Opening government won’t happen with closed minds

It’s easy for all of us to gripe about our jobs from time to time, but on the bright side, most of our jobs aren’t put immediately on hold as a result of political bickering.

The Great Wall of ‘Murica, a figurative wall that has been the subject of nervous whispers and occasional fist-pounding for almost three years, has now suddenly turned into a symbol of how fractured and partisan American politics. Because there was no funding to build a physical wall between the United States and Mexico, much of the federal government has been shut down for three weeks now.

More than 800,000 federal employees who would normally have seen a paycheck Friday only saw the continued tirades on both sides of the aisle from politicians who are not seeing their own pay held in abeyance and thus don’t have to worry about making rent and utility payments, cutting back on groceries or paying for little Johnny’s glasses. The only time they truly fear the possibility their jobs are in jeopardy is the first Tuesday in November.

Meanwhile, many of these employees are sitting at home, wondering when they’ll be able to work again and fearing their families might suffer because of the philosophy of a barrier. Since the shutdown started just before Christmas, some are probably wondering if they should have spent so much on presents.

Some of the affected employees are currently working without pay, which seems like it should be illegal. Didn’t we go to war once because part of the country decided to make people of a certain skin color work long hours for no pay? Don’t we go to jail if we don’t pay for services rendered?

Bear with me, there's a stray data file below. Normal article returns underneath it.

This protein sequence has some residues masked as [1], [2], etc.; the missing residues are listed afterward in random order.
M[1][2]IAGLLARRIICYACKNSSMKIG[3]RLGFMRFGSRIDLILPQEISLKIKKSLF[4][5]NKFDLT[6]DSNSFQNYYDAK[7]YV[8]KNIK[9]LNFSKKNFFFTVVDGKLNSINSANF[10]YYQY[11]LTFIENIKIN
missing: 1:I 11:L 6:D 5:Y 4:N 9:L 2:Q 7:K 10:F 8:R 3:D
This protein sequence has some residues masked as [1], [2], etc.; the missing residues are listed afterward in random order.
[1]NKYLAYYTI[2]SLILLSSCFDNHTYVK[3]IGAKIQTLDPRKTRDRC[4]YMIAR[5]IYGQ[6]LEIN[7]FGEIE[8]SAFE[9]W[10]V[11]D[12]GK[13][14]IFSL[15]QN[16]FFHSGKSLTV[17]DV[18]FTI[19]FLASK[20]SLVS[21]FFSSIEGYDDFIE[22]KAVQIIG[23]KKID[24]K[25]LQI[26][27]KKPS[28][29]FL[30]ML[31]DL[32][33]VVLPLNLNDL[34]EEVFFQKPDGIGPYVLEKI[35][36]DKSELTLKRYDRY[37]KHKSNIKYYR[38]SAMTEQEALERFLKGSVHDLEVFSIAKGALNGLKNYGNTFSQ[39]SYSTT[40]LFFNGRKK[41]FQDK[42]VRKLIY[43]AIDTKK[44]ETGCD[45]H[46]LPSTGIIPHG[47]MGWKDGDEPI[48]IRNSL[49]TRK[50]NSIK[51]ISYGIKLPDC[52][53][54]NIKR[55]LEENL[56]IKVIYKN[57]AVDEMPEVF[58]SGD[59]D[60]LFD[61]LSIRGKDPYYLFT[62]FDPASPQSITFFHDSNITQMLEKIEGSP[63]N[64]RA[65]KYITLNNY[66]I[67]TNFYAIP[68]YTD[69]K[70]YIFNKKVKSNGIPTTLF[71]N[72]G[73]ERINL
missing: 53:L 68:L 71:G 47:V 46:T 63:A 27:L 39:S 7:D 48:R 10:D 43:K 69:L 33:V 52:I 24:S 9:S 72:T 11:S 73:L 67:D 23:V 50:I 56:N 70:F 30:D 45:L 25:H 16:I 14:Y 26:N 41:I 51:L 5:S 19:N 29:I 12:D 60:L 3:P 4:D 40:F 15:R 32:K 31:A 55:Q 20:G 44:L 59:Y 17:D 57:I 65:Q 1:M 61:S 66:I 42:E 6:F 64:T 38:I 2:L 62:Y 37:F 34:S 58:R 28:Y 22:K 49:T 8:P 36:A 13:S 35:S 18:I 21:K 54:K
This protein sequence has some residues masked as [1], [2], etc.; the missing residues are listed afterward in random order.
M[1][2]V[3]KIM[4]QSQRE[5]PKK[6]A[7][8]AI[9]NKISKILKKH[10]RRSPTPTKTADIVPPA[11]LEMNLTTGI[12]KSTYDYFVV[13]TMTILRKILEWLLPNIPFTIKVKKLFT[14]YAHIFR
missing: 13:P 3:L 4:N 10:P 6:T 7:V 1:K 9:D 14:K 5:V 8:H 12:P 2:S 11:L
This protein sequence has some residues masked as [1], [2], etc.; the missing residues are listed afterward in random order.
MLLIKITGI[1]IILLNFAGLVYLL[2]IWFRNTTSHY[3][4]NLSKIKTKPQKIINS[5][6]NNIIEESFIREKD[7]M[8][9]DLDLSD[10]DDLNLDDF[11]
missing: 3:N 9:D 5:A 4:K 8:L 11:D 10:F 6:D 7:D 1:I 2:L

There have been days upon days of closed-door discussions between Republicans and Democrats at the White House with both sides saying the needle of progress hasn’t moved in either direction, and it leads me to wonder if we’re suddenly in a reenactment of “The Lord of the Flies,” where there are no adults, and the kids are ready to kill each other over something trivial. (If you have the nickname Piggy, you should probably hotfoot it to higher ground.)

We’ve got our Republican president insisting on $5.6 billion — or possibly $5.7 billion, as the number keeps changing — for a wall. We’ve got the Democratic leaders from the House and Senate insisting there’s plenty of money available for border security, just not for a wall, and they’re not going to pay for a wall. No way, no how. On Tuesday, they broke into prime time with the same tired rhetoric of why a wall should or should not be built.

A meeting on Wednesday between President Donald Trump and Democratic leaders Nancy Pelosi and Chuck Schumer ended with Trump walking out when Pelosi said she would not entertain the possibility of a wall. It doesn’t seem like either party is willing to see the big picture.

Here’s the confounding issue: Border security is an issue managed by the Department of Homeland Security. So why is it so vital to also close the Agriculture, Justice, State and Treasury Departments, our national parks and the Environmental Protection Agency, among other things?

What good does the shutdown do either side? It’s certainly not doing our farmers any good. After getting gut-punched by tariffs in the trade war, the application process for relief funds is on hold because the Farm Service Agency, which is part of the Department of Agriculture, has been closed since Dec. 28.

It’s time to end the shutdown. The shutdown should never have taken place. Neither political party has anything to be proud of, and neither is going to win this fright. Both sides need to return to the table with no sacred cows, and they need to leave the fractured party dogma at home. They need to come up with a way to reopen the government. Period. Border security is not an issue worth destroying our country over.

Lee Pulaski is the city editor for the Shawano Leader. Readers can contact him at